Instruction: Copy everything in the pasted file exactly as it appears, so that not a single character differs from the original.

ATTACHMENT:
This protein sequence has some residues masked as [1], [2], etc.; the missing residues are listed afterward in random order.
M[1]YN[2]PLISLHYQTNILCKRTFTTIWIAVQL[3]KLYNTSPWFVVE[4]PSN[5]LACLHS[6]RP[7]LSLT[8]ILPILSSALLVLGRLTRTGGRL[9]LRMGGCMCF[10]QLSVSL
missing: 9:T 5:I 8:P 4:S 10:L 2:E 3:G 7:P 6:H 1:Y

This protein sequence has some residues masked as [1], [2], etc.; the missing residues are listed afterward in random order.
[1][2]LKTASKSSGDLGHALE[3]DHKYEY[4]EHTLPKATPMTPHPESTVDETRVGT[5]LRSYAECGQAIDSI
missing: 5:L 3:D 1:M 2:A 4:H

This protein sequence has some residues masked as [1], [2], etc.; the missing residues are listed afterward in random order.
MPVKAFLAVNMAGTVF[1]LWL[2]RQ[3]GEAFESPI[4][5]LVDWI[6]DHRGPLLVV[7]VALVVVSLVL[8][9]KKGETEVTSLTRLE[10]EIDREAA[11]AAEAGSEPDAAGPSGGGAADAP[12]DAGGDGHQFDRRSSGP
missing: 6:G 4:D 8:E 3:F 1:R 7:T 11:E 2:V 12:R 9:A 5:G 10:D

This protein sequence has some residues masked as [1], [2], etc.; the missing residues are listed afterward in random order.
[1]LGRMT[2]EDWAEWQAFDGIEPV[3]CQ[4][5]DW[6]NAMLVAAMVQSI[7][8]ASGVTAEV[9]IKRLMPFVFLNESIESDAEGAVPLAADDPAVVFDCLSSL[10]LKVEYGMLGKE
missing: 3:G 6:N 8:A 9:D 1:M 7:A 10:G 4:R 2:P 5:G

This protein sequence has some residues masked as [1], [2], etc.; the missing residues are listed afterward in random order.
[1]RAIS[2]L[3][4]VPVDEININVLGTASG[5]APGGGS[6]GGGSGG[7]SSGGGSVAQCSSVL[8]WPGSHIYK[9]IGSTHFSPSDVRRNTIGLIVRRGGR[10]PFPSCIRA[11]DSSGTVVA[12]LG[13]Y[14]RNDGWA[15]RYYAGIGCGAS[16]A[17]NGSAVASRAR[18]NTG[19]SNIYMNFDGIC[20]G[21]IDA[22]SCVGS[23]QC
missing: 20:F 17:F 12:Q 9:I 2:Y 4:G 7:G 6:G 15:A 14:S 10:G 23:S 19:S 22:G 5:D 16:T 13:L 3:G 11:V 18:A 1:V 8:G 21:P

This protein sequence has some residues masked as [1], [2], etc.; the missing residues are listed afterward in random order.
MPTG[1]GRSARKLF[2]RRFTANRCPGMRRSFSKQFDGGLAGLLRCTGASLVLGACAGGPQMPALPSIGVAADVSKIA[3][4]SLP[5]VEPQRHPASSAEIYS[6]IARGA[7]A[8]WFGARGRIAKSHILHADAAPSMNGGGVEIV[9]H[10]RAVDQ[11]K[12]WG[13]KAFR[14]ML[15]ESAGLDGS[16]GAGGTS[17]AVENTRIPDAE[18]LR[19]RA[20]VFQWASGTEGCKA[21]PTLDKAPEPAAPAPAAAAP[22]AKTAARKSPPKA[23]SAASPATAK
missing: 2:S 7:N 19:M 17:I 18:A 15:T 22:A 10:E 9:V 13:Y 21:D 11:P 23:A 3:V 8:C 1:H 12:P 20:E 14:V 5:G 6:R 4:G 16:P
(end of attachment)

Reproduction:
This protein sequence has some residues masked as [1], [2], etc.; the missing residues are listed afterward in random order.
M[1]YN[2]PLISLHYQTNILCKRTFTTIWIAVQL[3]KLYNTSPWFVVE[4]PSN[5]LACLHS[6]RP[7]LSLT[8]ILPILSSALLVLGRLTRTGGRL[9]LRMGGCMCF[10]QLSVSL
missing: 9:T 5:I 8:P 4:S 10:L 2:E 3:G 7:P 6:H 1:Y

This protein sequence has some residues masked as [1], [2], etc.; the missing residues are listed afterward in random order.
[1][2]LKTASKSSGDLGHALE[3]DHKYEY[4]EHTLPKATPMTPHPESTVDETRVGT[5]LRSYAECGQAIDSI
missing: 5:L 3:D 1:M 2:A 4:H

This protein sequence has some residues masked as [1], [2], etc.; the missing residues are listed afterward in random order.
MPVKAFLAVNMAGTVF[1]LWL[2]RQ[3]GEAFESPI[4][5]LVDWI[6]DHRGPLLVV[7]VALVVVSLVL[8][9]KKGETEVTSLTRLE[10]EIDREAA[11]AAEAGSEPDAAGPSGGGAADAP[12]DAGGDGHQFDRRSSGP
missing: 6:G 4:D 8:E 3:F 1:R 7:T 11:E 2:V 12:R 9:A 5:G 10:D

This protein sequence has some residues masked as [1], [2], etc.; the missing residues are listed afterward in random order.
[1]LGRMT[2]EDWAEWQAFDGIEPV[3]CQ[4][5]DW[6]NAMLVAAMVQSI[7][8]ASGVTAEV[9]IKRLMPFVFLNESIESDAEGAVPLAADDPAVVFDCLSSL[10]LKVEYGMLGKE
missing: 3:G 6:N 8:A 9:D 1:M 7:A 10:G 4:R 2:P 5:G

This protein sequence has some residues masked as [1], [2], etc.; the missing residues are listed afterward in random order.
[1]RAIS[2]L[3][4]VPVDEININVLGTASG[5]APGGGS[6]GGGSGG[7]SSGGGSVAQCSSVL[8]WPGSHIYK[9]IGSTHFSPSDVRRNTIGLIVRRGGR[10]PFPSCIRA[11]DSSGTVVA[12]LG[13]Y[14]RNDGWA[15]RYYAGIGCGAS[16]A[17]NGSAVASRAR[18]NTG[19]SNIYMNFDGIC[20]G[21]IDA[22]SCVGS[23]QC
missing: 20:F 17:F 12:Q 9:I 2:Y 4:G 7:G 6:G 15:A 14:S 10:G 23:S 19:S 22:G 5:D 16:T 13:L 3:G 11:V 18:A 1:V 8:G 21:P

This protein sequence has some residues masked as [1], [2], etc.; the missing residues are listed afterward in random order.
MPTG[1]GRSARKLF[2]RRFTANRCPGMRRSFSKQFDGGLAGLLRCTGASLVLGACAGGPQMPALPSIGVAADVSKIA[3][4]SLP[5]VEPQRHPASSAEIYS[6]IARGA[7]A[8]WFGARGRIAKSHILHADAAPSMNGGGVEIV[9]H[10]RAVDQ[11]K[12]WG[13]KAFR[14]ML[15]ESAGLDGS[16]GAGGTS[17]AVENTRIPDAE[18]LR[19]RA[20]VFQWASGTEGCKA[21]PTLDKAPEPAAPAPAAAAP[22]AKTAARKSPPKA[23]SAASPATAK
missing: 2:S 7:N 19:M 17:I 18:A 15:T 22:A 10:E 9:V 13:Y 21:D 11:P 23:A 3:V 8:C 1:H 12:P 20:E 14:V 5:G 6:R 4:G 16:P